‘Wasteland 3’: The apocalypse sounds like folk | Blog 1 UP

Faced with a fearsome nuclear winter, a dying world in which savagery, survival and fanaticism compose a melody impossible to avoid, a battle tank advances through the ruins. What was once the city of Denver, now razed, stands like a mound. Distress calls come from the radio waves; threats, screams of terror. But also, music. One that accompanies the ranger wherever the survivors of this cold world need them.

Because music has always tamed beasts.

It is difficult to play Wasteland 3 without feeling intoxicated by his music, by his attention to this particular detail. The third installment of the older sister of Fallout has landed at the best possible time: during the COVID-19 pandemic that keeps many of us locked up at home. An unhappy coincidence. Faced with an uncertain and apocalyptic future, Brian Fargo and his team at InXile were undaunted and decided that Wasteland he still had a lot to say.

Published by Electronic Arts in 1988, Wasteland, Directed by Brian Fargo, it was the first approach to a saga that has laid the foundations of the apocalyptic RPG games that we have enjoyed from now on. And when we talk about such a specific genre, it is impossible to ignore the name that comes to mind: Fallout. Interplay, the same company that developed Wasteland, published in 1997 the first installment of what today is a great saga recognized by Bethesda and the pioneers in the post-apocalyptic theme in video games, as well as a benchmark in Western role-playing video games and a recognizable brand throughout the world with millions of fans. Less fortune has reaped Wasteland, this tactical role-playing title that takes place in a world much like the Wasteland of Fallout and who shares features, characteristics, a very similar badass and foul-mouthed sense of humor, and an undeniable taste for good music.

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In 2014, Fargo and his team decided to give us a continuation of their star game. Wasteland 2 garnered good reviews and attracted a sector of the player hardcore of the strategy and in 2018 they were acquired by the powerful Microsoft. After that spectacular return (and, let’s face it, with the bad reviews that her sister saga was going through in the hands of Bethesda, now also absorbed by the family of the big M), a third part seemed inevitable.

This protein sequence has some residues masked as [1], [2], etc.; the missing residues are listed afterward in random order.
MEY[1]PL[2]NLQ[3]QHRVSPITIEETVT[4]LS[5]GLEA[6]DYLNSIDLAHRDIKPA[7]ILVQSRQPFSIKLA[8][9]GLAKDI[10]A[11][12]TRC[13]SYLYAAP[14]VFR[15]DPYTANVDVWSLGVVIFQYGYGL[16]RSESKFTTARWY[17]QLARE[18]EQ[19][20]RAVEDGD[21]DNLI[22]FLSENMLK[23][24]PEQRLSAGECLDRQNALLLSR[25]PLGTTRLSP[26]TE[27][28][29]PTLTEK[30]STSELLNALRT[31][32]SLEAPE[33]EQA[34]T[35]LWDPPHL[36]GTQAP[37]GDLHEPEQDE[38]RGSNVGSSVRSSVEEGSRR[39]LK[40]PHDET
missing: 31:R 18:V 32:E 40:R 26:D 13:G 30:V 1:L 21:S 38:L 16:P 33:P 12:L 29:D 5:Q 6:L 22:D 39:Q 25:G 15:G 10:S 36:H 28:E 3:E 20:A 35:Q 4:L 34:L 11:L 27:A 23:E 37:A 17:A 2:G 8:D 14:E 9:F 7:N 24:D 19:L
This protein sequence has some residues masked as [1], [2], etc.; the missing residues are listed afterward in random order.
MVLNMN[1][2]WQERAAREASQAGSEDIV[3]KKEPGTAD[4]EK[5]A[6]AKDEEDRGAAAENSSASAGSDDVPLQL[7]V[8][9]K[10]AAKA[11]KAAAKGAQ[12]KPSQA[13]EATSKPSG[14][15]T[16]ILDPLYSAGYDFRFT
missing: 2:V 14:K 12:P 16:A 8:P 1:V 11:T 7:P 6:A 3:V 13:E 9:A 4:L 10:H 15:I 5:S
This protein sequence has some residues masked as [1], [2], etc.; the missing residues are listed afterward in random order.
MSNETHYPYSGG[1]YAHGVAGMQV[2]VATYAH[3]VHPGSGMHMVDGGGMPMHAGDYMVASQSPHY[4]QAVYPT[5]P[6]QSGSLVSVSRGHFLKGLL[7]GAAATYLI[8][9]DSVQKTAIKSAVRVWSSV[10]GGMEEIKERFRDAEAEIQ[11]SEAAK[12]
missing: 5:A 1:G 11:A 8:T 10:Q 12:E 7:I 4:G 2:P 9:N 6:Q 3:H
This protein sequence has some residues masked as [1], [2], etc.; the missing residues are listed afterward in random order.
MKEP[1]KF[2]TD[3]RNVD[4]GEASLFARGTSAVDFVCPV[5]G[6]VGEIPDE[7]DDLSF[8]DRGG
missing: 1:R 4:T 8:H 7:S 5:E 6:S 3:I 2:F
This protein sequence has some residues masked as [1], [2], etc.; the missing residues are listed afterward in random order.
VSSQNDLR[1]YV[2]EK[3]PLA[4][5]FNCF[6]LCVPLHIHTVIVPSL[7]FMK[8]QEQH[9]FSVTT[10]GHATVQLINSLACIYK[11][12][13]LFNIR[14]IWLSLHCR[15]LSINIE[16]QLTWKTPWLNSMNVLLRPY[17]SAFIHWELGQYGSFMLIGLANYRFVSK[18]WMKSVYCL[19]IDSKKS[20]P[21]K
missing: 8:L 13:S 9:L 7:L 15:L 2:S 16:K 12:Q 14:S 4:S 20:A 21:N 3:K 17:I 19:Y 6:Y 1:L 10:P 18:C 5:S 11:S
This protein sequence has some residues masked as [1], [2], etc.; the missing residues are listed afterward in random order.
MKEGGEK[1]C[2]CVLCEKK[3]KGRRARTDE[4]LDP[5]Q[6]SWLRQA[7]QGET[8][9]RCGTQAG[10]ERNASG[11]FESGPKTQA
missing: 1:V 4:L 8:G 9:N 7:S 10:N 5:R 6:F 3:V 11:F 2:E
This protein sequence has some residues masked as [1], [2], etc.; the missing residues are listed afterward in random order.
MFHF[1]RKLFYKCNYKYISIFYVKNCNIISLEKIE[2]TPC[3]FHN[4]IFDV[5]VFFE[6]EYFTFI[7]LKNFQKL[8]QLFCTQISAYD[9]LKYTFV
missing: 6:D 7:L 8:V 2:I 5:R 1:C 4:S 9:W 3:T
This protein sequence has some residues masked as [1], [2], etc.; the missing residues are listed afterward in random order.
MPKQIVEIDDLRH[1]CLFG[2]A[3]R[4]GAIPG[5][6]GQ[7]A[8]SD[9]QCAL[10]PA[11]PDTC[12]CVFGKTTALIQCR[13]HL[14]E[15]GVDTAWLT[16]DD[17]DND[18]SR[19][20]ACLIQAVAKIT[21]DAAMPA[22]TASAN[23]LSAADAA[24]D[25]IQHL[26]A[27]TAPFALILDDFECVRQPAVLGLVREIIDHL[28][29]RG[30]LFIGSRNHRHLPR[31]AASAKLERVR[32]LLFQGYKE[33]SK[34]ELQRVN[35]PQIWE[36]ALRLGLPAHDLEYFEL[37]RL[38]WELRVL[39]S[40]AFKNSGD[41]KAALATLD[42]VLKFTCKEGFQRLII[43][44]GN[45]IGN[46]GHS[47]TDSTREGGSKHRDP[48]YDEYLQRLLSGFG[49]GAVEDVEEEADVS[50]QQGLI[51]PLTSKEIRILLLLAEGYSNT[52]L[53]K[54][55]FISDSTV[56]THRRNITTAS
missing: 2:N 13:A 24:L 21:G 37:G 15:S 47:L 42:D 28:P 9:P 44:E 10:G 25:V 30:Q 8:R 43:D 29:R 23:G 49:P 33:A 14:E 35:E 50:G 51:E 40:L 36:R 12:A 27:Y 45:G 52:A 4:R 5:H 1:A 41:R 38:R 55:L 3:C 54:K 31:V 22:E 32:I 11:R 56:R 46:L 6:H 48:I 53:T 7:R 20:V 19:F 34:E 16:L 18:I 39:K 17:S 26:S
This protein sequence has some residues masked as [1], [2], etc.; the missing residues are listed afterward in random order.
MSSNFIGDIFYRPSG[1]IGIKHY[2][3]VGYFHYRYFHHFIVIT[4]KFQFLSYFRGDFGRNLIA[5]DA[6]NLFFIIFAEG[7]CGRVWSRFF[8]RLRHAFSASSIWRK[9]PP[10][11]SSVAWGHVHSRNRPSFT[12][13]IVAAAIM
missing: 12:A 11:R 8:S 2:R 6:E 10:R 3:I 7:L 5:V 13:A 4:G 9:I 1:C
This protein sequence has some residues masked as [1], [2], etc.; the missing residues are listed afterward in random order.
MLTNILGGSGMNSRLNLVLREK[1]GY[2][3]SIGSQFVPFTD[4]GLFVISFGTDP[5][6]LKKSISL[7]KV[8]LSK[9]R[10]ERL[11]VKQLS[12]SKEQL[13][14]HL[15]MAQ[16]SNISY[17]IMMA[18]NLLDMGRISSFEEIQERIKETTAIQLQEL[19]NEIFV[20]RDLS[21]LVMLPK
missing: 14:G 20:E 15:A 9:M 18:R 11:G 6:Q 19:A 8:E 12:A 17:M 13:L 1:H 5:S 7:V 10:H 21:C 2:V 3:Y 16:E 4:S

Wasteland 3 it goes back on the foundations laid by its predecessor, polishes some of its details (an unbeatable combat and exploration), falls into new errors (frankly poor dialogues) and presents a work with its own voice, recognizable to fans and others. It presents the rawness with a touch of humor, of hope; unbridled violence with a fabled filter.

Something that is seen a lot in Quentin Taratino’s cinema, a comparison that is not trivial.

One of the main novelties that it presents Wasteland 3 (and one of the ones that is surprising the public the most) is its soundtrack. The choice of a series of typical American songs covered; boss fights to the rhythm of folk, rock’n’roll or even religious music has given a twist to a formula that delves deeply into American myths and rites to establish a backdrop and symbology of its own. The person in charge of this is, to a large extent, Mary Ramos, a name that may not sound as much as others, but it will soon, patience. She is not as well known, of course, as the aforementioned film director Quentin Tarantino. But if we think about his films (full of violence, from the same American mythology), we will inevitably come to mind with endless songs discovered by the director born in 1963 in Knoxville, Tennessee. Songs that establish a dialogue with the scene in which they are immersed that could be shocking, even out of place, but that elevate the audiovisual language and beat the viewer. I mean unforgettable like My baby shot me down by Nancy Sinatra used in Kill Bill The how Girl You’ll Be a Woman Soon written by Neil Diamond but performed by Urge Overkill in Pulp Fiction. A version that has become, thanks to being related to the strange friendship-love story of Uma Thurman and John Travolta in the 1994 film, more famous than the original.